At the time of writing, there’s no word on whether Zoey’s is going to be renewed. But it finished its first and, quite possibly, only season with a properly stunning episode: starting with Zoey singing ‘Bad Moon Rising’, which she correctly interprets as a portent of something bad happening, running through to the death of her beloved father Mitch, and including a swift makeout session with best friend Max along the way. (Although Max formed part of a supposed love triangle, I was always on Team Simon: both he and Max were fairly needy, but I thought Simon to be a little more… well, adult.)
The bravura final scene – an unbroken six-or-seven minute single shot to which the whole cast contributed – didn’t quite do it for me, unfortunately, because it was set to ‘American Pie’, a song which I regard as having been written for the sole purpose of annoying me to hell. But the rest of the world loves it, so that’s on me. By then, though, I had already been undone by Mitch singing ‘Lullabye’ to his unborn grandchild; Maggie singing ‘Dream A Little Dream Of Me’ to Mitch; and, most of all, the brief sequence, just before Mitch’s death, of Zoey and her father dancing – and, notably, conversing – to a string version of ‘True Colors’, a callback to an impossibly emotional scene in an earlier episode, and a song I find impossible to resist even if it just turns up on the radio when I’m driving.
I started out liking this show, and I ended up loving it. The writers, of course, deserve huge credit, and on top of that it was very well-served by an excellent cast. Singling individuals out is unfair, but here goes anyway: Peter Gallagher, one of the best TV actors around, did a vast amount with the incredibly challenging role of Mitch, mostly confined to his couch by a life-limiting illness; but occasionally able, in Zoey’s fantasies, to soar. As far as Mary Steenburgen, who played Maggie, Zoey’s mother, is concerned, all I really need to say is: how good was she?!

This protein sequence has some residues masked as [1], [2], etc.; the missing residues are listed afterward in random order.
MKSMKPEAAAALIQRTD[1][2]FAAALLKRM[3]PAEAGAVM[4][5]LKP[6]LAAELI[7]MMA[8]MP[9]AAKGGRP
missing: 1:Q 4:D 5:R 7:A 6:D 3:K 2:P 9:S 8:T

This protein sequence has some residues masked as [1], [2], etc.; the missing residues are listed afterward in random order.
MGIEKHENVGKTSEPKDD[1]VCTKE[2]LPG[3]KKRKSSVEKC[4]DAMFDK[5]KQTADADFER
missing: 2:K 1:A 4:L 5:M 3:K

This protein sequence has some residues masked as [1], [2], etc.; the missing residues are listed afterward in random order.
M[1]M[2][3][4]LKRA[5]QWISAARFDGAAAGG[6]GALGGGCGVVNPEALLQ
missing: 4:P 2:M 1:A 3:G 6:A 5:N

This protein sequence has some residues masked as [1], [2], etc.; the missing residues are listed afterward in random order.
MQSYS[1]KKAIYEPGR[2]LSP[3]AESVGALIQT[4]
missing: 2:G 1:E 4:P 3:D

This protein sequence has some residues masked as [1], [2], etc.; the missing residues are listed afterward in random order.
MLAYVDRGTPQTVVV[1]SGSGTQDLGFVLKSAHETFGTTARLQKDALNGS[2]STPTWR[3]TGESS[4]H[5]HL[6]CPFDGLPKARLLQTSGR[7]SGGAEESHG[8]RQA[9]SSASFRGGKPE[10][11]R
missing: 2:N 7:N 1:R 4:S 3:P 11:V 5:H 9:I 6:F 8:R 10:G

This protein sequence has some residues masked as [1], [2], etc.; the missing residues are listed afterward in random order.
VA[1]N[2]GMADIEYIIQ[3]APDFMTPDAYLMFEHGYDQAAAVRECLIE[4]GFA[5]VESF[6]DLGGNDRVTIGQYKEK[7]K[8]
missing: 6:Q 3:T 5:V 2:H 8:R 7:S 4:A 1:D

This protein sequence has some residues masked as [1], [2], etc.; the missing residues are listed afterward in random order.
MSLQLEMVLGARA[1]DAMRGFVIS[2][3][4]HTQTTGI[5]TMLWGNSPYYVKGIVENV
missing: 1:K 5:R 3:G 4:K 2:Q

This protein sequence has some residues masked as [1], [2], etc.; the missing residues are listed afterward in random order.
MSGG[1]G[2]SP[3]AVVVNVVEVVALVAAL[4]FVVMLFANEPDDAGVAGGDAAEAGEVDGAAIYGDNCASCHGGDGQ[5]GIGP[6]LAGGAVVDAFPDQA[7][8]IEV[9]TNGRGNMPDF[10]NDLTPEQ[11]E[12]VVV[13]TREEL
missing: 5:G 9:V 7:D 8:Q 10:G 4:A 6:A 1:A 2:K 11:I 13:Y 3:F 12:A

And of course the remarkable Jane Levy, as Zoey, convincingly blended genuine charm with both resolve and vulnerability, which meant that the viewer’s disbelief in Zoey’s “heart songs” could be pleasurably suspended. I’ve said this sort of thing before – about Madam Secretary, for example – but in the days when network TV shows hoovered up awards, Levy would have been on all the shortlists going. Her performance emphasised the way in which the musical numbers illustrated the various ways in which the show’s characters – and, for that matter, all of us – aren’t always willing or able to articulate what we want to say, even if it’s important. I hope it won’t sound unduly affected if I were to suggest that the show’s underlying theme was the way in which people, even if they love each other, often don’t communicate effectively enough; particularly given that Zoey’s was also entirely capable of being a light-hearted dramedy with a couple of ships and some excellent song-and-dance numbers.
The tribute in the credits to Richard Winsburg, the father of show creator Austin Winsburg, who died of progressive supranuclear palsy (PSP), as did Mitch, was a fitting end to Austin’s Extraordinary Show, which – if I may say so, with respect – did his father proud, and I really hope we get to see more of it.